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10 Most Dangerous Game Animals

These 10 dangerous game animals will cause death or serious physical injury if you are not careful.

joe riekers
Photo by Joe Riekers

As a professional hunter, I have dealt with some dangerous animals both in the United States and in African countries. Most aggression from animals is a result of fear. An animal will go out of their way to avoid confrontation but if it comes down to it, most will fight their way through.

North America does not have an abundance of large predators and few large animals with sharp claws and teeth. Mountain lions are relatively recluse, alligators are seldom encountered in a hunting situation and wolves tend to avoid humans under normal circumstances. Africa, on the other hand, has a fair share of large predators, animals subject to constant predation and animals so huge they are fearless of humans. These are the most dangerous animals that are typically encountered in a hunting situation.

Grizzly Bear

Image via Blogspot

Grizzly bears, as well as brown bears, are extremely protective of their cubs. They are highly efficient predators that can easily kill animals as big as moose. The incredible power of these bears is what makes most attacks fatal. Besides serious bite and claw injuries, the amount of force to the human body from a blow delivered by a bear will break bones and damage internal organs.

Polar Bear

Image via San Diego Zoo

The polar bear is the king of the ice-laden arctic. Everything living is food and prey to polar bears. Their diet consists mainly of seals, muskox and fish. Since it is impossible to get away from a polar bear on foot, any close encounter is likely to be deadly. Bears that venture close to villages tend to respect humans. The bears may steal carcasses, scraps or food waste when seals are not abundant. However, when polar bears live far from humans, any warm blooded mammal is food to them.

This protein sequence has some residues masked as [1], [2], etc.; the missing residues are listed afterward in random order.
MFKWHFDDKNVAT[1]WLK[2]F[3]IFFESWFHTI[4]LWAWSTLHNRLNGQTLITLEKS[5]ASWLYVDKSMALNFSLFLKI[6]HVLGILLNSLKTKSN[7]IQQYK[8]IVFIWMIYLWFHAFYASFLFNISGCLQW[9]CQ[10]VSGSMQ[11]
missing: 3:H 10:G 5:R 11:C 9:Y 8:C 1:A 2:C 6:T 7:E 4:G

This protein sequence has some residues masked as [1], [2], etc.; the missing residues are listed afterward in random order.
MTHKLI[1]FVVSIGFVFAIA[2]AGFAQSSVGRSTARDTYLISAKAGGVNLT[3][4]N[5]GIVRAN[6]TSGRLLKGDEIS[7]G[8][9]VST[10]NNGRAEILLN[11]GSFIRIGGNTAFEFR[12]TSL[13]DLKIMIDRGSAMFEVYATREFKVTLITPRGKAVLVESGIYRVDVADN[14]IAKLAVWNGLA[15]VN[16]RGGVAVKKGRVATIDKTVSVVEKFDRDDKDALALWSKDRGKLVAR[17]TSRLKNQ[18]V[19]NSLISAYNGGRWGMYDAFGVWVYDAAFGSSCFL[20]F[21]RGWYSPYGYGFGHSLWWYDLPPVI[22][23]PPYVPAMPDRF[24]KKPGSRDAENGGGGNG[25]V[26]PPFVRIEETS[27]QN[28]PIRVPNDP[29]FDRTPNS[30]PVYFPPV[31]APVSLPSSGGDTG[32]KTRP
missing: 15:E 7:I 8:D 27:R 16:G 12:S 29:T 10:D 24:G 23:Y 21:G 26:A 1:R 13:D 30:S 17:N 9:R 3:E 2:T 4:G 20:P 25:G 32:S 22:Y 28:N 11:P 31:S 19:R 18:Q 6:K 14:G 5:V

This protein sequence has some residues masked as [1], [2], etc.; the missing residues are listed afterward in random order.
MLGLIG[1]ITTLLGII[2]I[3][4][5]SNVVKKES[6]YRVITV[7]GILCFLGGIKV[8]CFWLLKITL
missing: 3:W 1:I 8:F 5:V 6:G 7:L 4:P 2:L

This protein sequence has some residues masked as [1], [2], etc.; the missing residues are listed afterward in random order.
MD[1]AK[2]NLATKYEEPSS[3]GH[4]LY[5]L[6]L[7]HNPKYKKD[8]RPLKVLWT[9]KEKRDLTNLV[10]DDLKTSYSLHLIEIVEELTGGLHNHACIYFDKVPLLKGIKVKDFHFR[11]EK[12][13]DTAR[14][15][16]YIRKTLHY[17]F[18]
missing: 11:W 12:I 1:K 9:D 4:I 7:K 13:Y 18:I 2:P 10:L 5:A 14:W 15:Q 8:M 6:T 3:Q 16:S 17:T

Rhino

Image via Southern Destinations

Rhinoceros have several sub-species. Only the southern white rhino, aka square-lipped rhino, is legally hunted today. A rhino is known more for its belligerence than its ferocity, and can run up to 30 miles per hour. Rhinos in captivity have been known to weigh up to 7900 pounds, although they are typically 1000 pounds less when they are free-ranging. Rhinos may be the most protective mothers in nature with little tolerance for anything getting near the babies. If a rhino head-butts, the massive weight and heavy horn will readily inflict fatal injuries.

Related link: Facebook Deletes Teen Hunter’s Photos of African Game Trophies

Crocodile

Image via National Geographic

Crocodiles kill more humans on the African continent than almost any other animal. Most of these deaths are from people who fell out of a boat, were wading or swimming. The crocodile views the movement as a viable prey animal. These prehistoric animals can easily weigh over 1000 pounds. Their incredible jaw strength and sharp teeth cause massive injuries but drowning is usually the main cause of death of their prey, including humans.

Cape Buffalo

Photo by Joe Riekers